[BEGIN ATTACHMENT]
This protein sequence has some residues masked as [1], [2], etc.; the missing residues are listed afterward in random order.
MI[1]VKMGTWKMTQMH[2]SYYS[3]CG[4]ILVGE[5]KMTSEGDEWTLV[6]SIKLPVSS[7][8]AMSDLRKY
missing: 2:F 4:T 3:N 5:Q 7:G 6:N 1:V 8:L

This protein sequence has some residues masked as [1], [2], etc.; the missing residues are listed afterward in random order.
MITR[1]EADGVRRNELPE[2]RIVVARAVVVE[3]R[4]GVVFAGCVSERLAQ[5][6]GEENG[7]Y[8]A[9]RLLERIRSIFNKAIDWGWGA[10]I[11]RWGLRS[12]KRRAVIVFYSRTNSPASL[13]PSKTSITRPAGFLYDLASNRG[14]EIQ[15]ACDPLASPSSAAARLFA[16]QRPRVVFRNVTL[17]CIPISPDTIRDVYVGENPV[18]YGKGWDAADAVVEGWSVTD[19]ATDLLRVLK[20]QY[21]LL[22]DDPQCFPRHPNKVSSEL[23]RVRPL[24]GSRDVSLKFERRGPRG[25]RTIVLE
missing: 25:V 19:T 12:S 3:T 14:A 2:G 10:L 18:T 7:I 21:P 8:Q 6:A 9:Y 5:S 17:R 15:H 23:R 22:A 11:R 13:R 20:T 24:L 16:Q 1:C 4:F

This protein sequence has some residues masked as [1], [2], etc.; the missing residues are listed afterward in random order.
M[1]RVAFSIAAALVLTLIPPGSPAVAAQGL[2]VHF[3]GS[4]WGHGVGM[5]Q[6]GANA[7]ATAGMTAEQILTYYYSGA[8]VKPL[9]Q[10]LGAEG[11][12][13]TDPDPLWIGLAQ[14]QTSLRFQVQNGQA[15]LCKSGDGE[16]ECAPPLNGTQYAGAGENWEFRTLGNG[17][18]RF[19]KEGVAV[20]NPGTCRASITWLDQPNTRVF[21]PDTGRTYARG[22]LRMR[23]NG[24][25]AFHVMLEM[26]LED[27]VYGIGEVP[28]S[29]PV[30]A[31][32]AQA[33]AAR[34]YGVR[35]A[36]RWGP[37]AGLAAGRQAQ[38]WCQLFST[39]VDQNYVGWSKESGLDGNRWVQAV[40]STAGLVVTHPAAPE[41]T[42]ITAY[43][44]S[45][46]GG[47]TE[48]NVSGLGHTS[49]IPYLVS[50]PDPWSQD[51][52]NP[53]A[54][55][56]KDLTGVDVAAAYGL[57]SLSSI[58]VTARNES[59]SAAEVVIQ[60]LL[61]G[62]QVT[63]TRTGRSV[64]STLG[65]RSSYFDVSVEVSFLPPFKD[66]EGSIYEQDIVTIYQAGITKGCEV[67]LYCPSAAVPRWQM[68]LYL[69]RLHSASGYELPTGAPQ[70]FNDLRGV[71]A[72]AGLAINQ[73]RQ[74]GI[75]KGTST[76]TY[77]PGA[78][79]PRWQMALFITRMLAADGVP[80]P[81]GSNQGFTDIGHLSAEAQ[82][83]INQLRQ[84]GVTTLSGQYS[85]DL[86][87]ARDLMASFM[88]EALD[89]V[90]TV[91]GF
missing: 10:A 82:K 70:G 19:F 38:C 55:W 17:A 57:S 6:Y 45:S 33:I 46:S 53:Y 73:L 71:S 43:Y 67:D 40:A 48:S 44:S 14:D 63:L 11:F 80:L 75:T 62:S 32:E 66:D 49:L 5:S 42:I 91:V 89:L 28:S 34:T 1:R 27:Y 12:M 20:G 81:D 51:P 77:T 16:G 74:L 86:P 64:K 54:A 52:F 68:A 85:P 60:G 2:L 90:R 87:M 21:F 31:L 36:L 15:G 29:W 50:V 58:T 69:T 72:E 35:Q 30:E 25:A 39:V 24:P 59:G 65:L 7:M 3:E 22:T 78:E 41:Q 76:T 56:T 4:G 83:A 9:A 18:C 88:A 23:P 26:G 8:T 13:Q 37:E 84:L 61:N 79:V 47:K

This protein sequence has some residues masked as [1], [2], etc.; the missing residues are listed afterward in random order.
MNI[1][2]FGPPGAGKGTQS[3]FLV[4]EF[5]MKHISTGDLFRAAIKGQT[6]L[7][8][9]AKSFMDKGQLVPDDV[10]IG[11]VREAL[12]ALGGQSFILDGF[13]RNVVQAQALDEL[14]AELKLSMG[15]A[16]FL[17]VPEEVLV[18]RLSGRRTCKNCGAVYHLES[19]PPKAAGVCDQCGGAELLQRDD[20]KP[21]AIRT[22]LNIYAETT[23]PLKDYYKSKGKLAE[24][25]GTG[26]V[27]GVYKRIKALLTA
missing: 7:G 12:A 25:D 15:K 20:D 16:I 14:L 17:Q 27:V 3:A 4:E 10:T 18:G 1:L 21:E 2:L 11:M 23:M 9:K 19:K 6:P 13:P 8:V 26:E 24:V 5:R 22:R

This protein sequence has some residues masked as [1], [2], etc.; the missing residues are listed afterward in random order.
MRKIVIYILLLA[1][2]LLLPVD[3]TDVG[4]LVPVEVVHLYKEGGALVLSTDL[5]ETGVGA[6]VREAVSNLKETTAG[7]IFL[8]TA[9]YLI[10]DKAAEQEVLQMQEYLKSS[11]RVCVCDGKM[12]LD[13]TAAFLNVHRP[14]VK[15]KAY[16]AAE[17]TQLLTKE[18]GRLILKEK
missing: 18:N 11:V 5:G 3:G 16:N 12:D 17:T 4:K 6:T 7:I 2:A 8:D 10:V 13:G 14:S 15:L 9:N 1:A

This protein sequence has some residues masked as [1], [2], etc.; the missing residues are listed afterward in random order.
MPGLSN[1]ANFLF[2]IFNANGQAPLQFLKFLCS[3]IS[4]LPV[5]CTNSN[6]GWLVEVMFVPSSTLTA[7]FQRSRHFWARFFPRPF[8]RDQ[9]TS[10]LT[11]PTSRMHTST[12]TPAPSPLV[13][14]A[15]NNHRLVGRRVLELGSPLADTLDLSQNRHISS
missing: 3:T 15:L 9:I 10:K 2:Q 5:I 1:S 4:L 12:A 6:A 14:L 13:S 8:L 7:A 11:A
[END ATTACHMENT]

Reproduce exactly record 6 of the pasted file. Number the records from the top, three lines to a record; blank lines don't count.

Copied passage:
This protein sequence has some residues masked as [1], [2], etc.; the missing residues are listed afterward in random order.
MPGLSN[1]ANFLF[2]IFNANGQAPLQFLKFLCS[3]IS[4]LPV[5]CTNSN[6]GWLVEVMFVPSSTLTA[7]FQRSRHFWARFFPRPF[8]RDQ[9]TS[10]LT[11]PTSRMHTST[12]TPAPSPLV[13][14]A[15]NNHRLVGRRVLELGSPLADTLDLSQNRHISS
missing: 3:T 15:L 9:I 10:K 2:Q 5:I 1:S 4:L 12:A 6:A 14:L 13:S 8:L 7:A 11:A